However, focusing efforts on targeting new parents and taking on a preventive approach from baby through elementary aged children is something that may have a higher chance of success with less behavioral and medical intervention. It is possible to expand the program out to families to older children but that will not be in the initial scope of the project. 

As to the how, a format which is easily digestible, digital and fun (potential opportunity for gamification)  has a higher chance of success. Additional boundaries of this project exclude the involvement of a social establishment like government or school and low-income and families with complicated food restrictions. The project may be expanded at a future time but for simplicity sake the scope will prioritize a focused initial audience.


User Interviews

Using Google Forms, I designed a interview screener to find some plausible candidates for user interviews
Link to Interview Survey Screener
To further understand the childhood nutrition space I carried out 5 User Interviews with the target demographic - parents of elementary aged children. During these 30 minute to hour long sessions we went over:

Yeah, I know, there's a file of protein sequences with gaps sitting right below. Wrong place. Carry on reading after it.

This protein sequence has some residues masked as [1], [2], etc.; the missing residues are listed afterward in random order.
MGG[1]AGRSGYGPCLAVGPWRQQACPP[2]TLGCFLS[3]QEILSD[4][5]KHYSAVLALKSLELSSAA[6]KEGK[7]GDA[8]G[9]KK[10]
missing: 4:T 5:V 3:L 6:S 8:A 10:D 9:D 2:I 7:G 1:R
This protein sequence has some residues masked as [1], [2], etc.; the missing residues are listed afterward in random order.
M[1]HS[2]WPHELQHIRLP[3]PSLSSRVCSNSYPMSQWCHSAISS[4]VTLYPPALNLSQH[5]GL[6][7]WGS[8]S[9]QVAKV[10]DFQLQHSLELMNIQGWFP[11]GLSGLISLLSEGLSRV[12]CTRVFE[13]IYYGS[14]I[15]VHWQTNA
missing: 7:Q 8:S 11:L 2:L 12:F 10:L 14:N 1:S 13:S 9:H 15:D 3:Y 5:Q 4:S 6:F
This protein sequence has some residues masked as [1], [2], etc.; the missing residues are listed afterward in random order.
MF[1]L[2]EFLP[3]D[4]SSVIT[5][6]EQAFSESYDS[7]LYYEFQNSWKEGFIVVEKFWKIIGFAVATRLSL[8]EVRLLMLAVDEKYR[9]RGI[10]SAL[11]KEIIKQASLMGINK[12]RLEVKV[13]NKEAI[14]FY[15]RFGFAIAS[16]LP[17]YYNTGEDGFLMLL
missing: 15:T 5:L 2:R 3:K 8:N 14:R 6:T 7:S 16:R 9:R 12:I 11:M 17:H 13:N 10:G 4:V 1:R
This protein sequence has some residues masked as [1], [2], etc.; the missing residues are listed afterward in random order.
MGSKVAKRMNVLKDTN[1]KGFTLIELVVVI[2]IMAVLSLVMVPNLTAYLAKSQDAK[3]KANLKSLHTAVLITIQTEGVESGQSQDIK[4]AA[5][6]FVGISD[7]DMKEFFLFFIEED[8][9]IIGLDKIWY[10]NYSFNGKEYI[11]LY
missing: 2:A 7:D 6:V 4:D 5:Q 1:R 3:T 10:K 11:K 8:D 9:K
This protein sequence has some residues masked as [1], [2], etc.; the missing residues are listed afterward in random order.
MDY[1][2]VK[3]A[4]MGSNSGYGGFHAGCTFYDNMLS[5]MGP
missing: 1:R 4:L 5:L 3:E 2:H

• Feeding Strategies
  • Child Nutrition Challenges
  • Child Cooking Recounting 
  • Parents Nutrition Knowledge
  • Meal Planning & Prepping
Interviews took place at a coffee shop in downtown Bellevue, Washington.
View Interview Discussion Guide


Affinity Diagramming

Synthesis of User Interviews resulted in the emergence of several themes:
Summary of Affinity Diagramming exercise using Miro

idea 1

The Feasibility of Intertwining Nutritional Education into an App

Idea 1: Exploration of building nutrition education into an app
As suspected from the user research, the complexity of nutritional education and the requirement for the involvement of a medical professional along with the high degree of change in individual family preferences seemed to be too large of a scope.

idea 2

Pivot: "Immersion" Learning Together in the Kitchen